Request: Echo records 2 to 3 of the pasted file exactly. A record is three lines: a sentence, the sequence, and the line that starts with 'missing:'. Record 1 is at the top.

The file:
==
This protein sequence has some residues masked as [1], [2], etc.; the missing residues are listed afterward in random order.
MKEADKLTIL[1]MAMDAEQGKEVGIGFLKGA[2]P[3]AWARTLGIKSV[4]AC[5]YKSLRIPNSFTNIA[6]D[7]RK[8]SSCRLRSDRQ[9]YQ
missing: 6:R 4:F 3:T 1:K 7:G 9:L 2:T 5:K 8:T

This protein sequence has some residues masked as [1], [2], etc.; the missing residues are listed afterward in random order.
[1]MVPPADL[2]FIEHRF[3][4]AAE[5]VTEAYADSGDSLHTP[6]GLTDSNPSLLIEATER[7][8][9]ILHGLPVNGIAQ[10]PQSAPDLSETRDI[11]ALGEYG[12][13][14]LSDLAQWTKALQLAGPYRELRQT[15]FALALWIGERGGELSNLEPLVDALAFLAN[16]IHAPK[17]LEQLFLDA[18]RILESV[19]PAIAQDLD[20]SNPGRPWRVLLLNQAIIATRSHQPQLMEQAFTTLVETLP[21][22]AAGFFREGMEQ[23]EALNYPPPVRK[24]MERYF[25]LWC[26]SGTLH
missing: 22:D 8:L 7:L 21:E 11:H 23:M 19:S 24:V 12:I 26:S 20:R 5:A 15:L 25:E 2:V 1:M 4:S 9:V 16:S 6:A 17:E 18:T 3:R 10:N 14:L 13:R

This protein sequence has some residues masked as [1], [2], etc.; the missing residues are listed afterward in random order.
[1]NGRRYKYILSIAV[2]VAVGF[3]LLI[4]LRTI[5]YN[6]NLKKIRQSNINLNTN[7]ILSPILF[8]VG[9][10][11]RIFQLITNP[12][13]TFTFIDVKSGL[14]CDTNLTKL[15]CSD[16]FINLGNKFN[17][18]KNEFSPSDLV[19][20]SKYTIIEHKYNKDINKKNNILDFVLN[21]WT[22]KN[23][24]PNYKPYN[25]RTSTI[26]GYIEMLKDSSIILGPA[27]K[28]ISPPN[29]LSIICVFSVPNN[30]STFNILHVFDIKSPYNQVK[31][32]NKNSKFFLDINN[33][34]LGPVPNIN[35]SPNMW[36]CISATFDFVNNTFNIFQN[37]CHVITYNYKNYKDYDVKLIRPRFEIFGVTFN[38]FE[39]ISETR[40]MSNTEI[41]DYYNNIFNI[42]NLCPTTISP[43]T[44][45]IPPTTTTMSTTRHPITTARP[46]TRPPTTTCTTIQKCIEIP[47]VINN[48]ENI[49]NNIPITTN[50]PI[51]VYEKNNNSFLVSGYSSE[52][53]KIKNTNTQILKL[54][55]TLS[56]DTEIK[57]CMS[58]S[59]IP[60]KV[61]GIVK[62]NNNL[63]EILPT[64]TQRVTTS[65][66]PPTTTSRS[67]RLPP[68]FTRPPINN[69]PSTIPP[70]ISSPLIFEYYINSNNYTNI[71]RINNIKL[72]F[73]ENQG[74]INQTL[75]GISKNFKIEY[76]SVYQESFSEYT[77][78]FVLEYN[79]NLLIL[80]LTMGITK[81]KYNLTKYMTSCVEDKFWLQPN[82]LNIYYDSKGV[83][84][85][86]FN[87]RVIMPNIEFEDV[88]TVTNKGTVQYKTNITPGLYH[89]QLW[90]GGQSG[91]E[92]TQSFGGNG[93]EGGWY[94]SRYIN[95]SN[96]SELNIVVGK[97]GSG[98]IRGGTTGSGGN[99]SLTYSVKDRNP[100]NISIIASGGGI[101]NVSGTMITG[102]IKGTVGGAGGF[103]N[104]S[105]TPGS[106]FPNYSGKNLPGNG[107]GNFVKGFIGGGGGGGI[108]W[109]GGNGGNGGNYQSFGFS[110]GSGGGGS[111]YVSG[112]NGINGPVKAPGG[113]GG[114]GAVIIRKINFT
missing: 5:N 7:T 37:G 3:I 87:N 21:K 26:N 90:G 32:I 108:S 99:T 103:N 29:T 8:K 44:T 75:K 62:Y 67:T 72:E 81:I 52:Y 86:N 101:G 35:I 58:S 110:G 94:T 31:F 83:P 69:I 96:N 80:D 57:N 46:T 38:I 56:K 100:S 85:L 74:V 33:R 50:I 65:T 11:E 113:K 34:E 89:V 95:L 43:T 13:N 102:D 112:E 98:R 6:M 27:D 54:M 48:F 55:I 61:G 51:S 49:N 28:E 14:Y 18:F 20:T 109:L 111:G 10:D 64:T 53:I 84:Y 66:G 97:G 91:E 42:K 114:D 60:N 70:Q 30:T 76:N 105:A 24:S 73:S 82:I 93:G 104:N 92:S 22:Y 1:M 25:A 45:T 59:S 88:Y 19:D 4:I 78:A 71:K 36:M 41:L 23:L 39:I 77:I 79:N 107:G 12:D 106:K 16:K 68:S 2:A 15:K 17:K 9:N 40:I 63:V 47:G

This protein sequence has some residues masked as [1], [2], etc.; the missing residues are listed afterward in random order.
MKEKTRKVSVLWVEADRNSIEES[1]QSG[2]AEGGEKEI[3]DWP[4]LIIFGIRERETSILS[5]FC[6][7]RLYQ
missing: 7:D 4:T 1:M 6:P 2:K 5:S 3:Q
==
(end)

This protein sequence has some residues masked as [1], [2], etc.; the missing residues are listed afterward in random order.
[1]MVPPADL[2]FIEHRF[3][4]AAE[5]VTEAYADSGDSLHTP[6]GLTDSNPSLLIEATER[7][8][9]ILHGLPVNGIAQ[10]PQSAPDLSETRDI[11]ALGEYG[12][13][14]LSDLAQWTKALQLAGPYRELRQT[15]FALALWIGERGGELSNLEPLVDALAFLAN[16]IHAPK[17]LEQLFLDA[18]RILESV[19]PAIAQDLD[20]SNPGRPWRVLLLNQAIIATRSHQPQLMEQAFTTLVETLP[21][22]AAGFFREGMEQ[23]EALNYPPPVRK[24]MERYF[25]LWC[26]SGTLH
missing: 22:D 8:L 7:L 21:E 11:H 23:M 19:S 24:V 12:I 26:S 20:R 5:A 15:L 25:E 2:V 1:M 4:S 9:V 16:S 6:A 17:E 18:T 3:R 10:N 14:L 13:R

This protein sequence has some residues masked as [1], [2], etc.; the missing residues are listed afterward in random order.
[1]NGRRYKYILSIAV[2]VAVGF[3]LLI[4]LRTI[5]YN[6]NLKKIRQSNINLNTN[7]ILSPILF[8]VG[9][10][11]RIFQLITNP[12][13]TFTFIDVKSGL[14]CDTNLTKL[15]CSD[16]FINLGNKFN[17][18]KNEFSPSDLV[19][20]SKYTIIEHKYNKDINKKNNILDFVLN[21]WT[22]KN[23][24]PNYKPYN[25]RTSTI[26]GYIEMLKDSSIILGPA[27]K[28]ISPPN[29]LSIICVFSVPNN[30]STFNILHVFDIKSPYNQVK[31][32]NKNSKFFLDINN[33][34]LGPVPNIN[35]SPNMW[36]CISATFDFVNNTFNIFQN[37]CHVITYNYKNYKDYDVKLIRPRFEIFGVTFN[38]FE[39]ISETR[40]MSNTEI[41]DYYNNIFNI[42]NLCPTTISP[43]T[44][45]IPPTTTTMSTTRHPITTARP[46]TRPPTTTCTTIQKCIEIP[47]VINN[48]ENI[49]NNIPITTN[50]PI[51]VYEKNNNSFLVSGYSSE[52][53]KIKNTNTQILKL[54][55]TLS[56]DTEIK[57]CMS[58]S[59]IP[60]KV[61]GIVK[62]NNNL[63]EILPT[64]TQRVTTS[65][66]PPTTTSRS[67]RLPP[68]FTRPPINN[69]PSTIPP[70]ISSPLIFEYYINSNNYTNI[71]RINNIKL[72]F[73]ENQG[74]INQTL[75]GISKNFKIEY[76]SVYQESFSEYT[77][78]FVLEYN[79]NLLIL[80]LTMGITK[81]KYNLTKYMTSCVEDKFWLQPN[82]LNIYYDSKGV[83][84][85][86]FN[87]RVIMPNIEFEDV[88]TVTNKGTVQYKTNITPGLYH[89]QLW[90]GGQSG[91]E[92]TQSFGGNG[93]EGGWY[94]SRYIN[95]SN[96]SELNIVVGK[97]GSG[98]IRGGTTGSGGN[99]SLTYSVKDRNP[100]NISIIASGGGI[101]NVSGTMITG[102]IKGTVGGAGGF[103]N[104]S[105]TPGS[106]FPNYSGKNLPGNG[107]GNFVKGFIGGGGGGGI[108]W[109]GGNGGNGGNYQSFGFS[110]GSGGGGS[111]YVSG[112]NGINGPVKAPGG[113]GG[114]GAVIIRKINFT
missing: 5:N 7:T 37:G 3:I 87:N 21:K 26:N 90:G 32:I 108:S 99:T 103:N 29:T 8:K 44:T 75:K 62:Y 67:T 72:E 81:I 52:Y 86:N 101:G 35:I 58:S 110:G 94:T 31:F 83:P 69:I 96:N 80:D 57:N 46:T 38:I 56:K 100:S 85:L 74:V 33:R 50:I 65:T 11:E 113:K 34:E 89:V 95:L 43:T 13:N 102:D 112:E 98:R 6:M 27:D 54:M 48:F 55:I 61:G 51:S 49:N 28:E 14:Y 18:F 20:T 109:L 111:G 10:D 64:T 53:I 84:Y 66:G 97:G 91:E 42:K 114:D 60:N 70:Q 30:T 76:N 105:A 24:S 73:S 82:I 93:G 104:N 92:S 22:Y 1:M 25:A 45:T 59:S 88:Y 19:D 4:I 78:A 71:K 36:M 41:L 23:L 39:I 77:I 79:N 107:G 12:D 106:K 16:K 68:S 2:A 15:K 17:K 9:N 40:I 63:V 47:G